Frankly this is just a lot of hot air...


Pneumatics are a system of components that use compressed air to create motion. In most cases, this is linear motion from cylinders (sometimes called pistons) but this motion can be used in many different ways. In your life, think about pumps for athletic balls, nail guns, and shocks on bikes. There are 3 subsystems to pneumatics in Vex. There is Air Storage, Air Control, and Pneumatic Cylinders.
Pneumatic Components
Air Storage is where the pressurized air is held in a robot. For Vex, this is done in aluminum reservoirs. In most seasons, a team can have 2 of these on their robots and they are pressurized to a maximum of 100 psi (pounds per square inch). The 2 main considerations in storage are the volume and the pressure of the air. The volume changes how many times that you can fire the cylinders and the pressure changes how strongly the cylinders fire.
Air Control defines when and how actions are taken with pneumatics such as cylinders. In pneumatics, this is done with either flow switches or solenoids. A Finger Valve is a manual 'on and off' switch for cylinders and pneumatics. Most of the time in Vex though, this is used for refilling reservoirs or testing simple systems. Much more commonly, solenoids are used as they plug into the V5 brain and control the flow of air through the system. This is the main way that you will interact with pneumatics on your robot through programming (see Pros guide for more). The pressure regulator is used to control the pressure released from the reservoir to the solenoids. Placed near the reservoir in the system, the pressure can be increased or decreased as needed.
Pneumatic cylinders are the third subsystem of pneumatics and are where the motion comes from. In Vex, there are both single, and double-acting pistons. Single-acting pistons are powered outwards and then are released with no force in the other direction. Double-acting pistons on the other hand are powered in both directions with the same amount of force. The two do have different types of solenoids though.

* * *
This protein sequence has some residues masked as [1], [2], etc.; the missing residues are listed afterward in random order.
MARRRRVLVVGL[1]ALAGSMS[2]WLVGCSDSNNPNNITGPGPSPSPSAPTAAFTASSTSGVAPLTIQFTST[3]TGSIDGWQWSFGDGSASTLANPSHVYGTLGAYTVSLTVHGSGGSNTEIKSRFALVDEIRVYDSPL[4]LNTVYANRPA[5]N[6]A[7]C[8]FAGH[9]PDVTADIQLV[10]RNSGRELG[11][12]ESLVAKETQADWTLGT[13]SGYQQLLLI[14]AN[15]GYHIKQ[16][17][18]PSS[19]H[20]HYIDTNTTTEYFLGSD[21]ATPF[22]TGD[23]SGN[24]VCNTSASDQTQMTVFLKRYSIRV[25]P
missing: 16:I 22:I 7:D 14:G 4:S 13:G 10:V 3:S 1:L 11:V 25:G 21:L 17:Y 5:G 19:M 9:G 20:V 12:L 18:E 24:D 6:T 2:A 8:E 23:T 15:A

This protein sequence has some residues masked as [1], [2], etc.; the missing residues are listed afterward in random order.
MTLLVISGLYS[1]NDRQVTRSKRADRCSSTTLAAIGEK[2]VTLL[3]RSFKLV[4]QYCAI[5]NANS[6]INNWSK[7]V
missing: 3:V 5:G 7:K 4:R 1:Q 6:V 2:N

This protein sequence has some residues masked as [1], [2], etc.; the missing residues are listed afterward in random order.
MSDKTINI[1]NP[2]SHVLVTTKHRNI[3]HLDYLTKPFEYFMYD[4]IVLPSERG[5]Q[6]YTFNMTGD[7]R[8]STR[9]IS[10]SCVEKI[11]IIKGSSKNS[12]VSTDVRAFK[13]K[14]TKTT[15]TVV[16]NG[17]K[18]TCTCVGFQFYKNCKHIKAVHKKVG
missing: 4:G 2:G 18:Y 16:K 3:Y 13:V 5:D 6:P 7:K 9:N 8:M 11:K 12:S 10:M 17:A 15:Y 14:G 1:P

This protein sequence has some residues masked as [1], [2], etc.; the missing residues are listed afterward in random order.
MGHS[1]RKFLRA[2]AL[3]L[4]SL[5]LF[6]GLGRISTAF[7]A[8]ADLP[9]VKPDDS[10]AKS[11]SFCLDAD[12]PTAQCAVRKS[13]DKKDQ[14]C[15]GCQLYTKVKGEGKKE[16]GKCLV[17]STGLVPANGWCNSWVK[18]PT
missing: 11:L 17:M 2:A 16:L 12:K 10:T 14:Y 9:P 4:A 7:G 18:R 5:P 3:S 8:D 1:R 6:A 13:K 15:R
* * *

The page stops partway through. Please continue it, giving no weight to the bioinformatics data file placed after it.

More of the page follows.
Pneumatics consist of seven major components:
  • Tubing
    • Physical carrier for the pressurized air.
  • Reservoir
    • Storage for the pressurized air.
  • Pressure Regulators
    • Valve to regulate the pressure of air in the system.
  • Finger Valve/Flow Switch
    • Simple on/off switch for airflow.
  • Solenoids
    • Control components that turn electrical signals into commands for pressurizing the system. Connected to both V5 Brain(requires drivers) and Pneumatic tubing for control.
  • Cylinders
    • Linearly actuating component
  • Reservoir Valve
    • Used for attaching tubing to reservoir
  • Solenoid Valve
    • Used for attaching tubing to solenoids
  • Cylinder Valve
    • Used for attaching tubing to Cylinder
Example system (from Vex Pneumatics Product Page)
Above is an ideal system. At the bottom of the reservoir is the bike pump fitting to refill and pressurize the reservoir. The top is the valve for tubing where a pressure regulator could also be installed. Following the tubing is a T-fitting which is used to move air around the system and robot. Following the fitting are the solenoids (with 2 more valves on each) and the drivers (the wires extending out) followed finally by the solenoids.